Q: What about leisure centres with swimming pools, saunas, steam rooms, etc? What are the key challenges here?
A: Swimming pools will need to be managed carefully to ensure social distancing can be maintained in and around the water. HSE guidance indicates that with proper chlorine levels that waterborne COVID-19 risks can be controlled, so being in the water is relatively safe, however the management of changing rooms/cubicles and showers will need to operate off reduced capacities, have regular cleaning and ensure social distancing of at least 2m. The challenge of having reduced capacity is the obvious knock on impact to generating revenue from swimming lessons and other swimming activities. It is possible that saunas, steam rooms etc. will remain closed in any initial re-opening until further government advice is received.
Q: How badly has the industry suffered due to the lockdown?
A: Almost all employment in the industry has ceased due to closure and the sector is facing significant job losses without government support. Many businesses need to maintain considerable operating costs despite the shutdown, for example operating swimming pools, paying rents, insurance etc. which means that Covid-19 not only has had an immediate impact on the industry but also jeopardises the long-term viability of a sector that generates an estimated €500 million for the Irish economy each year.
It will be very difficult commercially for any leisure centre or gym to reopen and stay open for any period of time without significant government support given the expected restrictions on operation and increased costs associated with social distancing. We believe that a package of measures are needed to support the sector including; the extension of the wage subsidy scheme, grants for operational costs, the reduction of the sports facilities VAT Rate to 0% and zero interest/interest only loans with delayed payments.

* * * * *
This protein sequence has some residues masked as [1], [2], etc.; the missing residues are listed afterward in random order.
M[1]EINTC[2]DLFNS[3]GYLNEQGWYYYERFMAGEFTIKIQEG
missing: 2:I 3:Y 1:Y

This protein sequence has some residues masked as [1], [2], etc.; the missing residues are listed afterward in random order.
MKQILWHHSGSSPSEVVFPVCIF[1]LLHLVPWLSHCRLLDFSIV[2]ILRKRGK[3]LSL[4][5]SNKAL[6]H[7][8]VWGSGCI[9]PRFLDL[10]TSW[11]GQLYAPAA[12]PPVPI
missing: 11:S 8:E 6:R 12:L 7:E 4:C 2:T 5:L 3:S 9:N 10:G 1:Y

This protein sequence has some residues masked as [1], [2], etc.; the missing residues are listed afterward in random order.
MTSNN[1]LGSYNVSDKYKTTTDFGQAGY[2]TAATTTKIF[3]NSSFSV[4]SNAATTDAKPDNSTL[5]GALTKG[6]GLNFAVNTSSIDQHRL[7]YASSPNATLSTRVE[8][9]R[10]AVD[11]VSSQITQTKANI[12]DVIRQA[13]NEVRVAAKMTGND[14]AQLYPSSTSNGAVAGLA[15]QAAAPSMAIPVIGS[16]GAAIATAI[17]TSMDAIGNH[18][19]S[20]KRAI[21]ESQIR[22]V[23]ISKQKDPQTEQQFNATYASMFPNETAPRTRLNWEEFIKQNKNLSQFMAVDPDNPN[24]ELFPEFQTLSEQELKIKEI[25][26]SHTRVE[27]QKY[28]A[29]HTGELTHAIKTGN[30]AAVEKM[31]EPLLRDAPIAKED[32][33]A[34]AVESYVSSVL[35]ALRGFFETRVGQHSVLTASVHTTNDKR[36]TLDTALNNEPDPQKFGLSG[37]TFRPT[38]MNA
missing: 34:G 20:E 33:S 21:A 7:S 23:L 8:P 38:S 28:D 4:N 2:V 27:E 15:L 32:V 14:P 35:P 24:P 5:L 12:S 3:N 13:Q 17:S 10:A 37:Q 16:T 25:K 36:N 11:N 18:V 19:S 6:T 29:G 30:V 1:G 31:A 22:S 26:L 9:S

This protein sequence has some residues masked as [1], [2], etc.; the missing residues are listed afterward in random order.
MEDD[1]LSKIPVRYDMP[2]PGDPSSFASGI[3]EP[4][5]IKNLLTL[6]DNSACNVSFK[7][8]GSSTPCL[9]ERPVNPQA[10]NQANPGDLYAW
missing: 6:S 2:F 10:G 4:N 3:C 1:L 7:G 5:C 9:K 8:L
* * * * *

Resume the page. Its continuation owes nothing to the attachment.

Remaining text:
Q: Do you expect the fall off in leisure centre and gym membership or usage to be permanent?
A: It is too soon to know how memberships will be impacted, with membership freezes being in place currently during closure, however research internationally has seen a positive response from members saying they would return to the gym after lockdown, with over 88% in the UK saying they would do so, another 8% saying they would use it less and only 4% saying they will not return. It must be mentioned that research has also shown that COVID-19 outcomes for those with a better immune system and high levels of fitness is better than those that do not. As a more health-conscious nation post-pandemic, we expect that members will return with a greater appreciation of mindfulness, immunity and overall health. The sector is willing to meet the challenges of the times ahead and contribute to a more active healthy nation.